John Adams, Second President of the United States
1. John Adams was born in the Massachusetts Bay Colony in 1735. A Harvard-educated lawyer, he soon became identified with the patriot cause and became a delegate to the First and Second Continental Congresses. He was one of the leaders in the movement for independence from England. Adams also has the distinction of being the only founding father not to own slaves during his life. The World Almanac & Book of Facts reports that during the Revolutionary War he served in France and Holland in diplomatic roles. From 1785 to 1788, he was minister to the Court of St. James. Adams found himself on the ballot in the presidential election of 1789. He finished second to Washington. This resulted in three events. First, his reputation as a powerful politician was confirmed. Second, his combative personal style and his controversial political writings convinced voters that he was not the right choice to become America's first President. Lastly, according to the electoral rules established in the recent ratified Constitution, as the person with the second highest number of electoral votes he became America's first Vice President ("John Adams" 565).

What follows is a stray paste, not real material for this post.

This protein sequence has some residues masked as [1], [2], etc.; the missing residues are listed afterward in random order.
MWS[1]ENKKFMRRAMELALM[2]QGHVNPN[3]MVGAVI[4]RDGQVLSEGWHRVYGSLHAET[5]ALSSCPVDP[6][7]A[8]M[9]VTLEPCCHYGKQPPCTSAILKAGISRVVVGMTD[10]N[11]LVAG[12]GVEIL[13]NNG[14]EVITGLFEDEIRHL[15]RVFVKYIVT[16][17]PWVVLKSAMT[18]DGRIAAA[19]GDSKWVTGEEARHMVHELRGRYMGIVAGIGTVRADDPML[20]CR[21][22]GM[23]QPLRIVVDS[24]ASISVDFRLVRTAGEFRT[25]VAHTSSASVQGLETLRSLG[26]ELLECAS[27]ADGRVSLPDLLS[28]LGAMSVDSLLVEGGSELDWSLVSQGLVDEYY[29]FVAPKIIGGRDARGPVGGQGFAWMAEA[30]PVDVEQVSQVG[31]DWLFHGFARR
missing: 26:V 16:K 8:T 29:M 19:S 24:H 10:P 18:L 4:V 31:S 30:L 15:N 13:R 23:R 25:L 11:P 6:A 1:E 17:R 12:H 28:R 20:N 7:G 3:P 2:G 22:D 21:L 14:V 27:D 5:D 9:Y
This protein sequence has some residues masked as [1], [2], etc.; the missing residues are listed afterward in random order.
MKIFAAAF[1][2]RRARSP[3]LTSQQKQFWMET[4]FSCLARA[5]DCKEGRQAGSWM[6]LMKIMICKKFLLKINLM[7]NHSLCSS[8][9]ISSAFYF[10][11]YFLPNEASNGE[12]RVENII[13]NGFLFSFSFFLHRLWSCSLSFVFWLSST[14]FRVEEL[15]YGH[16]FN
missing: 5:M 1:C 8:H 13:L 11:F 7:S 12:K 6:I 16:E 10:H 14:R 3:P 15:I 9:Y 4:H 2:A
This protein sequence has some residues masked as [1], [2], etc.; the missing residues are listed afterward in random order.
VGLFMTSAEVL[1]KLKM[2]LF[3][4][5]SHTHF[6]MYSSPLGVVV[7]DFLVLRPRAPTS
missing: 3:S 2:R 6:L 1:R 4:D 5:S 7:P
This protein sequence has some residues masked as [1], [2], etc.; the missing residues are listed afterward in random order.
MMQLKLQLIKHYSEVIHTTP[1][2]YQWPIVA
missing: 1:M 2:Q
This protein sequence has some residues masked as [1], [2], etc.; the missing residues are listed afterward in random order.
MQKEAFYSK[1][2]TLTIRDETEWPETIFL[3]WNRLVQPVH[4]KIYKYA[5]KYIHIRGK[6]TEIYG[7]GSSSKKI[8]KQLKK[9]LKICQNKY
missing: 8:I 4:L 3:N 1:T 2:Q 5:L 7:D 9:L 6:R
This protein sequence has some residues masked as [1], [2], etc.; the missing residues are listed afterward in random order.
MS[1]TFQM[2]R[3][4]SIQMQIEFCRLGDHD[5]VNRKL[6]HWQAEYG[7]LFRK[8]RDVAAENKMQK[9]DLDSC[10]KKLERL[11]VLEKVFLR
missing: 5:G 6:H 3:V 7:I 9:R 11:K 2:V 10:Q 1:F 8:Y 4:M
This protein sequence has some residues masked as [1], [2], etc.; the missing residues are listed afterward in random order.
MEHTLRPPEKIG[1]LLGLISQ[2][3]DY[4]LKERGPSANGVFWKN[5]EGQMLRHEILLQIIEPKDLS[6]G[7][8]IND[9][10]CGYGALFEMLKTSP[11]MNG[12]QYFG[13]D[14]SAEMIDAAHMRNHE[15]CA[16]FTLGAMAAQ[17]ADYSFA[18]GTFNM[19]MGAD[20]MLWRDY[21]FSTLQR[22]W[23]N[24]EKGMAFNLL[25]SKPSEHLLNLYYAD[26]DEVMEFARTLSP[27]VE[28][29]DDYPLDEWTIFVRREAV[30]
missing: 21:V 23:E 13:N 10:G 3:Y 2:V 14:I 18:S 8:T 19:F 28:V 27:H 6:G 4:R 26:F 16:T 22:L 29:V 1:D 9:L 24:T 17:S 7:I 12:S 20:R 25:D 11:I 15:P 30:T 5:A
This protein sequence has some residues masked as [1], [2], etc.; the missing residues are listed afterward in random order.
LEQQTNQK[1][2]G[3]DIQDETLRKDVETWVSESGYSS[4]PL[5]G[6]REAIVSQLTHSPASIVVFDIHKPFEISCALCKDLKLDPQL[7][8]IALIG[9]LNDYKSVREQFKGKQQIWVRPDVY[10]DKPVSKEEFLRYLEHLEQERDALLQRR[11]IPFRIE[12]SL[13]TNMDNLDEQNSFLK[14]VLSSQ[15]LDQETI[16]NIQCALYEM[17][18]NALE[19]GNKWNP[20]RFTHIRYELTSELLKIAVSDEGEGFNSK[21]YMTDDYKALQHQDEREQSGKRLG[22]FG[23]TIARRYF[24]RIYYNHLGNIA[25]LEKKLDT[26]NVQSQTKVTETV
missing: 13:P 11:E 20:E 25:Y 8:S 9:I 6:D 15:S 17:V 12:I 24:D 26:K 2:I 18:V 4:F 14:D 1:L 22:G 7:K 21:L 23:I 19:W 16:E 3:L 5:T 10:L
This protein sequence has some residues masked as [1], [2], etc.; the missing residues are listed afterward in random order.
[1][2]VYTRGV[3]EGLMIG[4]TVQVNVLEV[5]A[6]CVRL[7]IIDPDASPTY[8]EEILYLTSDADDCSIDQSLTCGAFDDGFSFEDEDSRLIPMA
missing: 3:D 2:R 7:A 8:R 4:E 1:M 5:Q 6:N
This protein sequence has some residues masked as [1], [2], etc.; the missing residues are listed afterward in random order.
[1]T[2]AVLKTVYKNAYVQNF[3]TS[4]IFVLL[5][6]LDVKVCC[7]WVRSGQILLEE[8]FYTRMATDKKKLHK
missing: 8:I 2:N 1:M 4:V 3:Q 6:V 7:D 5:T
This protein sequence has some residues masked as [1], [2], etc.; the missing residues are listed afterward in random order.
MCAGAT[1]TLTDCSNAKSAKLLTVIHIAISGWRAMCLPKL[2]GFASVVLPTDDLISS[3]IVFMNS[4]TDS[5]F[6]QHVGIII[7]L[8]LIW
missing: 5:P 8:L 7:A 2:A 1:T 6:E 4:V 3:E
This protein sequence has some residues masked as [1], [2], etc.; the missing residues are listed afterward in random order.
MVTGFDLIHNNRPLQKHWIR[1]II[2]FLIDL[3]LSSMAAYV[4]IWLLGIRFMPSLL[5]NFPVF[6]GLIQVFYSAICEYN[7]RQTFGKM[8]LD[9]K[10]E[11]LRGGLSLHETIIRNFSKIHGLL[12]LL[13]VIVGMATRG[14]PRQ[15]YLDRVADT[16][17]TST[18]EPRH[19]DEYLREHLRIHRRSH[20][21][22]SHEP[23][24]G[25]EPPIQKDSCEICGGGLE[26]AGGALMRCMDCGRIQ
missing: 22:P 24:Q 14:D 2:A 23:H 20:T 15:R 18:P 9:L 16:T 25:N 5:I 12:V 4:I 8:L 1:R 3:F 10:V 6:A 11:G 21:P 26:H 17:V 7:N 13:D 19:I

In the first contested presidential election in American history, Adams won a narrow electoral majority over Thomas Jefferson. Adams became America's second President, and Jefferson became a reluctant and unhappy Vice President. Jefferson's presence hampered Adams efforts to be an effective President. After all, his Vice President was the head of his rival political party, the Republicans. Despite their differences, Adams made an initial effort to bring Jefferson into the cabinet and involve him in shaping foreign policy, but Jefferson declined the offer, preferring to retain his independence.
Adams' presidency was stressful almost from the moment of his inauguration. When Adams took the oath of office, a war between the French and Brit...